Detoxing from drugs at home — otherwise known as home-based withdrawal — is an option for addicts looking to recover while avoiding the expense of a drug treatment facility. However, detoxing from drugs at home can carry its own set of difficulties and dangers.
The most important thing to consider when weighing up options for rehabilitation is the outcome. In the end, what do you think will give you the greatest chance of success? Read on to learn more about what it means to detox from drugs at home, and why medical supervision through withdrawal is your best option.
The Hader Clinic specialises in offering drug detox programs for addicts at all stages of recovery. We can help you detox under medical supervision, granting you the best possible chance for success in the long run.
Can a drug addict detox at home?
The short answer is yes, with a big caveat. A small percentage of drug addicts can successfully detox from drugs at home. For those that cannot, drug detox at home can be wholly ineffective, and can lead to relapse. At its most serious, home drug detox can be dangerous, sometimes resulting in coma or death.
We'll expand upon the dangers of detoxing from drugs at home. First, let's examine how the drug detox process might look for an addict looking to circumvent medically-assisted withdrawal.
How does home drug detox work?
There are a number of ways that drug detox at home can work for addicts looking to make a change. Unlike professional medically supervised detox, home detox may require some trial and error to determine what best works for the addict.
When undertaking a home detox program, there are a number of options available to addicts:
- Going 'cold turkey', or completely abstaining from drug use and hoping that withdrawal is manageable
- 'Naturally detoxing' with a range of therapies, including acupuncture and herbal remedies
- Scaling down use and weaning off drugs until the addict can manage their cravings
What all of the above options have in common is how they have been proven to be ineffective in managing withdrawal and detox for many addicts. There may be reported instances of these options working for some people, but they are few and far between.
If your heart is set on preparing to detox from drugs at home, you should follow some of these basic tips:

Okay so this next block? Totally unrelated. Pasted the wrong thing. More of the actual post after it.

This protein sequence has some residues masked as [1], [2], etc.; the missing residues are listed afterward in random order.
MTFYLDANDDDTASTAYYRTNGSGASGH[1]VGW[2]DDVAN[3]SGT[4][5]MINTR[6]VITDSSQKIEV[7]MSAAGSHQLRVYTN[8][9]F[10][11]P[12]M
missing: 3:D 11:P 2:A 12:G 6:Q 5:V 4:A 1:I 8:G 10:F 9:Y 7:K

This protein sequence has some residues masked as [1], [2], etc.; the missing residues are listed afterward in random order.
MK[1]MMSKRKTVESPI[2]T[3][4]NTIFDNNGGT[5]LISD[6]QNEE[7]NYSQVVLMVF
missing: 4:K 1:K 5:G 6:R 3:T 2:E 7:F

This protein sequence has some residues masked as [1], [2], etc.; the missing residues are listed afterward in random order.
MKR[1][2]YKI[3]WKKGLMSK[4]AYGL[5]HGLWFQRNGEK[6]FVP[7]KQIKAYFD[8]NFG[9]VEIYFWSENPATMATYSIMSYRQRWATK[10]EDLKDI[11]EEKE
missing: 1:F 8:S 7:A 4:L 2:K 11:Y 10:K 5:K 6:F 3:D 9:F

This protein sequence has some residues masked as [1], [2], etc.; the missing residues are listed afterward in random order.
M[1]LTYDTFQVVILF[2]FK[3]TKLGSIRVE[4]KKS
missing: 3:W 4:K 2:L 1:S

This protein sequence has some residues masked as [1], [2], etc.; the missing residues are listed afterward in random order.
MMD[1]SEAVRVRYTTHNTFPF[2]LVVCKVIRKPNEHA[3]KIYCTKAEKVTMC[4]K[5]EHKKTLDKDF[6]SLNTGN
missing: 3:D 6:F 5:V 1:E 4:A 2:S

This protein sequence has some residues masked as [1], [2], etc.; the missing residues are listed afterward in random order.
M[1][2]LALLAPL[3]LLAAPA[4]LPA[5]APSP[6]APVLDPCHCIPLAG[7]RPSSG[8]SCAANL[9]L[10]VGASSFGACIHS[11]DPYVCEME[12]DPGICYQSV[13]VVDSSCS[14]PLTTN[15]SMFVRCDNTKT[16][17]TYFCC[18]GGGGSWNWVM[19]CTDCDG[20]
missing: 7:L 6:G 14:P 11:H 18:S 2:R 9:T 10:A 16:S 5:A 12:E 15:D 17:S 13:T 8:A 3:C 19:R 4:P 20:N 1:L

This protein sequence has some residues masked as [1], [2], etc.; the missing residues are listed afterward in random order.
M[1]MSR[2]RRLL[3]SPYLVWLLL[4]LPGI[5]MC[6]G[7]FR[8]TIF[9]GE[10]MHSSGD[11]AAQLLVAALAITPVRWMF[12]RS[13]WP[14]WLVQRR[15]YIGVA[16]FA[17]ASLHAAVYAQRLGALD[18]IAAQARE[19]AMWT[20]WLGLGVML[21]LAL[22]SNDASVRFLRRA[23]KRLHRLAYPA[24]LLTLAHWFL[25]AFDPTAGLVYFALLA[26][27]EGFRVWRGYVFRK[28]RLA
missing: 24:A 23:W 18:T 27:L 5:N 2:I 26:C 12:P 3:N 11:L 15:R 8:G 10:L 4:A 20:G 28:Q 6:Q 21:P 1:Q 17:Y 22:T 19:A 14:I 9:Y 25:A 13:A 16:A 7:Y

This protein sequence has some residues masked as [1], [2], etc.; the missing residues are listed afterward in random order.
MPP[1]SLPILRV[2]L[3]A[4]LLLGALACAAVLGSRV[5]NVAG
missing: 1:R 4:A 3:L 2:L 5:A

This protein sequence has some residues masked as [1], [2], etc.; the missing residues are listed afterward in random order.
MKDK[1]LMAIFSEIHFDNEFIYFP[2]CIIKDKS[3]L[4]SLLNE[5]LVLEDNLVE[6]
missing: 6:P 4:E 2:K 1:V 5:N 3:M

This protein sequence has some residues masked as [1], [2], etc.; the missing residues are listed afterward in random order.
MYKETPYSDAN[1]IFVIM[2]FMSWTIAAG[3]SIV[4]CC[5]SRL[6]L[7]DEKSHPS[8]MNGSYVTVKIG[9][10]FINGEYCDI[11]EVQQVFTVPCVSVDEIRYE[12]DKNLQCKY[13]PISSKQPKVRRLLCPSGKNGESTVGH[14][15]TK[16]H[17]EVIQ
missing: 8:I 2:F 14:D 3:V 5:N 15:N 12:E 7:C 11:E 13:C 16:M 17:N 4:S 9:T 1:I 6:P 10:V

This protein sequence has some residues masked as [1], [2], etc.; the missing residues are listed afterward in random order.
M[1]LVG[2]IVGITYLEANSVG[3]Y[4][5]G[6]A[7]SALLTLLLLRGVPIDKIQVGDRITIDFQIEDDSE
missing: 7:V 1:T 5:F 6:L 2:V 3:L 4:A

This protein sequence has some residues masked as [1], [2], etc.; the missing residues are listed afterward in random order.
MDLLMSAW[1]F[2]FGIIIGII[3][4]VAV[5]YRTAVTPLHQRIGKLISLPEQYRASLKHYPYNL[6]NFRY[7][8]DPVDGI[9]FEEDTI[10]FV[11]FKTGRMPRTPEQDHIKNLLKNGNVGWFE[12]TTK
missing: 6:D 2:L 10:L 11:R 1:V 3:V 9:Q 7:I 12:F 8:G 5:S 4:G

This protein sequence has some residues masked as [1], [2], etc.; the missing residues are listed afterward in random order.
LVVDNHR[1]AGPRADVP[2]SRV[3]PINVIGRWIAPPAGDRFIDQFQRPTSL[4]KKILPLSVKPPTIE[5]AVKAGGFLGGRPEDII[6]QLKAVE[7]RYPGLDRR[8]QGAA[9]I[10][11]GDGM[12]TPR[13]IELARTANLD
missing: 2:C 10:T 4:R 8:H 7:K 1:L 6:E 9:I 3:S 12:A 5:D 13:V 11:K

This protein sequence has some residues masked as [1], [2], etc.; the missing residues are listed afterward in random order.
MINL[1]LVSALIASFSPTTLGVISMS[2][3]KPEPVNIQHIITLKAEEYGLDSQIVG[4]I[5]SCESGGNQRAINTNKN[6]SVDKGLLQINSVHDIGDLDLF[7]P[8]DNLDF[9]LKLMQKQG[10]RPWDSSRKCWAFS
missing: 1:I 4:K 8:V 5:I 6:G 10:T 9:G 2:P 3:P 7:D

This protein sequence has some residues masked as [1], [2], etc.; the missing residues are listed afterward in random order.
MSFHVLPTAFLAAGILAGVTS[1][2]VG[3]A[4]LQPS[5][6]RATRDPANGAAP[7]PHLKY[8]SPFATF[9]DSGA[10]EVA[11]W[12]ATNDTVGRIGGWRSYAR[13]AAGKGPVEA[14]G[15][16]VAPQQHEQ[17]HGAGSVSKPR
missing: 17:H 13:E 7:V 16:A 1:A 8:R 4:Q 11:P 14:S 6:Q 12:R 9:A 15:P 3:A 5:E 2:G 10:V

- Remove all drugs and alcohol from the house
- Have a loved one with you who understands your struggle with addiction
- Talk to a doctor about your plans to detox at home to assess the dangers
- Eat well and drink plenty of water at all phases of withdrawal
- Discourage people from visiting and adding undue stress to the process
What are the benefits of withdrawing and detoxing from drugs at home?
There is really only one major benefit of detoxing from drugs at home — cost-saving. At the beginning, detoxing at home from drugs will be cheaper than going to a dedicated withdrawal and detox facility.
However, unsuccessful attempts add up. Every time detox fails and you start using again, you set yourself back time and money. Over time, this could potentially outweigh any initial cost-saving benefits from a DIY detox.
Also, if you have private health insurance, you can potentially be covered for some of the cost of medically-assisted drug detox. The Hader Clinic works with medical insurers to make drug detox cheaper.
What are the dangers of detoxing from drugs at home?
Unfortunately, detoxing from drugs at home is not a cure for dependence. Drug addiction is often a symptom of a range of other personal problems, including comorbid mental illness. These problems may still present following withdrawal and detox. If the need or the reasons to take drugs is still there, then relapse is likely.
Some drugs can present very dangerous — and potentially lethal — side effects if not managed with medication. Here's a look at common substances and what one can expect when detoxing:
- Ice — physical symptoms and inflamed psychological conditions like schizophrenia and PTSD
- Heroin — acute and post-acute symptoms of cravings, depression, and anxiety lasting months
- Cocaine — anxiety, depression, fatigue, cravings, and a high chance of stimulant-induced psychosis
- Ecstasy — triggered mental health issues including depression, paranoia, and memory problems
- Ketamine — depression, anxiety, anger, cognitive impairment, and psychosis with delusions and hallucination
- GHB — soaring blood pressure, panic attacks, increased heart rate, and psychosis
- Marijuana — sleeplessness and insomnia, irritability, and uncontrollable cravings
However, when it comes to prescription medication (and alcohol), the above issues are minor. The risk of coma and death when detoxing from opioids and benzodiazepines is extreme. When detoxing from prescription medication, the heart and breathing can slow to the point of respiratory failure.
What's a better solution?
Medically supervised drug detox gives addicts the best possible chance at recovery and preventing relapse. The Hader Clinic's 28-Day Detox And Withdrawal Program takes place at a proper drug detox facility, rather than in an ill-equipped domestic setting.
In our experience in working with addicts for over 20 years, we will always recommend that drug detox take place at a facility like ours. Here's how you or a loved one can benefit from inpatient detox and withdrawal treatment:
- Our addiction specialists can help you manage the adverse physical and mental effects of drug withdrawal
- With medical assistance, you can avoid the dangers of coma and death associated with some substances
- You can begin to undertake a range of therapies and treatments to get you on the road to recovery